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This Bengaluru School Uses Humanoid Robots To Teach Students


Artificial intelligence is ubiquitous these days and is helping human beings in every sphere of life. India is slowly progressing in the field of artificial intelligence and education is the latest sector which has seen the rise of AI. Continuing the trend, a Bengaluru-based school has deployed humanoid robots to deliver lectures. Indus International School in Bengaluru has introduced three humanoid robots for teaching students of class 7,8 and 9 with the ultimate aim of replacing human teachers altogether. These human-looking robots are capable of two-way interaction i.e. they can answer queries of students and respond to their answers similar to how voice-based assistants work.

First humanoid Russian robot, Fedor, flies to International Space Station

The Japan Times

MOSCOW – Russia on Thursday launched an unmanned rocket carrying a life-size humanoid robot that will spend 10 days learning to assist astronauts on the International Space Station. Named Fedor, for Final Experimental Demonstration Object Research with identification number Skybot F850, the robot is the first ever sent up by Russia. Fedor blasted off in a Soyuz MS-14 spacecraft at 6:38 a.m. The Soyuz is set to dock with the space station on Saturday and stay till Sept. 7. Soyuz ships are normally manned on such trips, but on Thursday no humans are traveling in order to test a new emergency rescue system. Instead of cosmonauts, Fedor was strapped into a specially adapted pilot's seat, with a small Russian flag in his hand.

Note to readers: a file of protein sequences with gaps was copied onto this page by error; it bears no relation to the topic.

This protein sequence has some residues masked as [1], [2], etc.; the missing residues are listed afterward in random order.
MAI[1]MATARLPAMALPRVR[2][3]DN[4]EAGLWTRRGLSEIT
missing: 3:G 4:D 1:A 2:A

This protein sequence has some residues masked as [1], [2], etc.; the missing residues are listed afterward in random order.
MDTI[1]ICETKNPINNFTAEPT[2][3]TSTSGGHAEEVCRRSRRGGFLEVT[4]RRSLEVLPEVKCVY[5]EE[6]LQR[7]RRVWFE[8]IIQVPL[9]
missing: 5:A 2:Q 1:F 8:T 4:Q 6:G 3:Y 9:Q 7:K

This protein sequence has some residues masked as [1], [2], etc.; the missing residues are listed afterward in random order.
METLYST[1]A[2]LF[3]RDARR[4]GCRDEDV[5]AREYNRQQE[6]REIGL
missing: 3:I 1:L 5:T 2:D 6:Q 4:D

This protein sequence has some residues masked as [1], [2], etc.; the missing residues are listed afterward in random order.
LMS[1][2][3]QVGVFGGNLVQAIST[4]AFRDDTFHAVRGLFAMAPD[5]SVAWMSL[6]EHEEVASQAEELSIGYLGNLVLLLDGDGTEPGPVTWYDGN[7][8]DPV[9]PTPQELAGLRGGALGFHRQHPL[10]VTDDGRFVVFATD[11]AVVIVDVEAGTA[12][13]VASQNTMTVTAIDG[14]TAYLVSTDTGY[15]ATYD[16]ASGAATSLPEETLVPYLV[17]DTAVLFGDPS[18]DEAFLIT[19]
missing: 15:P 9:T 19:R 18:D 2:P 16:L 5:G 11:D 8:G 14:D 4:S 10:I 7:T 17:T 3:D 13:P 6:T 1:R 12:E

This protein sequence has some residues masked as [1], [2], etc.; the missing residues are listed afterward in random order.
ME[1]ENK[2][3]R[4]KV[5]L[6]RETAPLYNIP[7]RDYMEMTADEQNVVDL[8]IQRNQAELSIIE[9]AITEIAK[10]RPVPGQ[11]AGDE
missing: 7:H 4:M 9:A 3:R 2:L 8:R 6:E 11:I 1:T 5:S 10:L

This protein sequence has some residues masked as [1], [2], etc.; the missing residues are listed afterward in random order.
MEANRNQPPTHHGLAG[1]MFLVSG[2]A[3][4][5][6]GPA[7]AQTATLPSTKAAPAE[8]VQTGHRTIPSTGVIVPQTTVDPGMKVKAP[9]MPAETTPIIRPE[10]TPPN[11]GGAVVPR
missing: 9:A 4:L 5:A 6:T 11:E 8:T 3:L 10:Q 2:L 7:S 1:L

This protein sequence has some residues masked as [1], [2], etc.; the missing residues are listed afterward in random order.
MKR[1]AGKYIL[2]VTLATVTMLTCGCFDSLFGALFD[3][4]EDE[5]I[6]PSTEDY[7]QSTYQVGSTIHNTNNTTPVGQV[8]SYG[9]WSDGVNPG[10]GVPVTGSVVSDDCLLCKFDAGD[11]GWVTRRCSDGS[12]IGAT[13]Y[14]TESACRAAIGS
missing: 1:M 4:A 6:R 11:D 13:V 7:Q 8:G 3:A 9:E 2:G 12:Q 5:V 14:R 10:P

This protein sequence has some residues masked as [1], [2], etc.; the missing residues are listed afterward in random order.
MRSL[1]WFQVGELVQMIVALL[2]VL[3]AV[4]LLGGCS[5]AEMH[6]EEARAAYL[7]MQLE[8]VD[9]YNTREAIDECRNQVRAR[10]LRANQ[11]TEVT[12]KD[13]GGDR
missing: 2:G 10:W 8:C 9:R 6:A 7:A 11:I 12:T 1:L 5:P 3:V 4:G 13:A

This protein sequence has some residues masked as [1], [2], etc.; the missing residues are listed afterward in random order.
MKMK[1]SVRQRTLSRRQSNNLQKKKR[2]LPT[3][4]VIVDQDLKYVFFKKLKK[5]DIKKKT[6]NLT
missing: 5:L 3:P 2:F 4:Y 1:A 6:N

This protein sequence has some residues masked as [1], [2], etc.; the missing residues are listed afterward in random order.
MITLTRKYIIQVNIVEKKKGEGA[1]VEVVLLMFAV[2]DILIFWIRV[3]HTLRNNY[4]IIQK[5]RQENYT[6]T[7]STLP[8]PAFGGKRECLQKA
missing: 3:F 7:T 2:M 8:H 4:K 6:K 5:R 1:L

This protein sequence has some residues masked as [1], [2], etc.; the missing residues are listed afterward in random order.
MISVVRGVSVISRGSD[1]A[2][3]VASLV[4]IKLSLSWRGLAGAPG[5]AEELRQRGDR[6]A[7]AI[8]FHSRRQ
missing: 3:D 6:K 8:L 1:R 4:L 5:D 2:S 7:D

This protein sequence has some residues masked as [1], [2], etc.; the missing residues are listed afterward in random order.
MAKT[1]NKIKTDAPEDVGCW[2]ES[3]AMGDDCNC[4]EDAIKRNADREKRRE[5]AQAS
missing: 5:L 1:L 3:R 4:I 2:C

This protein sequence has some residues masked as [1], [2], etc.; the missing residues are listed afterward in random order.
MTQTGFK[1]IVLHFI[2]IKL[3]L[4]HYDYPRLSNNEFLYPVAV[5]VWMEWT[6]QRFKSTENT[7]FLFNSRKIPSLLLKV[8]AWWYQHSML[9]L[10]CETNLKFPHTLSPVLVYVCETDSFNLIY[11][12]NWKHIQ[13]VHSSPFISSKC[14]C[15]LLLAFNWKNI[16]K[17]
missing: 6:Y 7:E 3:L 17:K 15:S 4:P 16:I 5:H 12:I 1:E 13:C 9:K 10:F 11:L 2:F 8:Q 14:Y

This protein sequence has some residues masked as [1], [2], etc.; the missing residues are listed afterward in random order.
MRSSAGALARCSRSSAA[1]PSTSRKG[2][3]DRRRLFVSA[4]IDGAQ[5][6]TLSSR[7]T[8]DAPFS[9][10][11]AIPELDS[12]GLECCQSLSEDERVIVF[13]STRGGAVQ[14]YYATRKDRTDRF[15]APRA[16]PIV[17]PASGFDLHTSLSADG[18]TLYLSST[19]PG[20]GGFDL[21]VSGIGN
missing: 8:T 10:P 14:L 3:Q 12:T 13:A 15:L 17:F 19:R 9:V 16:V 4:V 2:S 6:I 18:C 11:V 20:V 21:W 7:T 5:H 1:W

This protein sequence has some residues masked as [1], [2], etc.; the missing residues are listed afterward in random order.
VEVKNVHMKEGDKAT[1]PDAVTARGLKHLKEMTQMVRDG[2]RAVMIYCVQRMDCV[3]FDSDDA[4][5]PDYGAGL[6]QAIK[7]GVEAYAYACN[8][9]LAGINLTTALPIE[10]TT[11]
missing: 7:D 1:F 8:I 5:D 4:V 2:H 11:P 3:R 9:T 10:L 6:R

Atlas humanoid robot is now running


Robotics company Boston Dynamics has further improved its humanoid robot, Atlas. The latest version of the machine is now faster and more agile – able to run outside and jump over obstacles. In a separate video, the SpotMini robot is seen autonomously navigating through an office and lab facility.

Life-Size Humanoid Robot Is Designed to Fall Over (and Over and Over)

IEEE Spectrum Robotics

Roboticists worldwide are spending an obscene amount of time and effort trying to teach large humanoid robots how to not fall over. We rejoice every time there is even the smallest incremental bit of progress towards success, because not falling over is super hard, especially if you want your robot to be doing something useful. And even though some large humanoid robots can occasionally survive falling over, most of them don't enjoy it very much. Led by Kei Okada and Masayuki Inaba, a team from the University of Tokyo and Kawasaki Heavy Industries is working on their own life-sized humanoid robot, and they've come up with a new strategy for not worrying about falls: not worrying about falls. Instead, they've built their robot from the ground up with an armored structure that makes it totally okay with falling over and getting right back up again.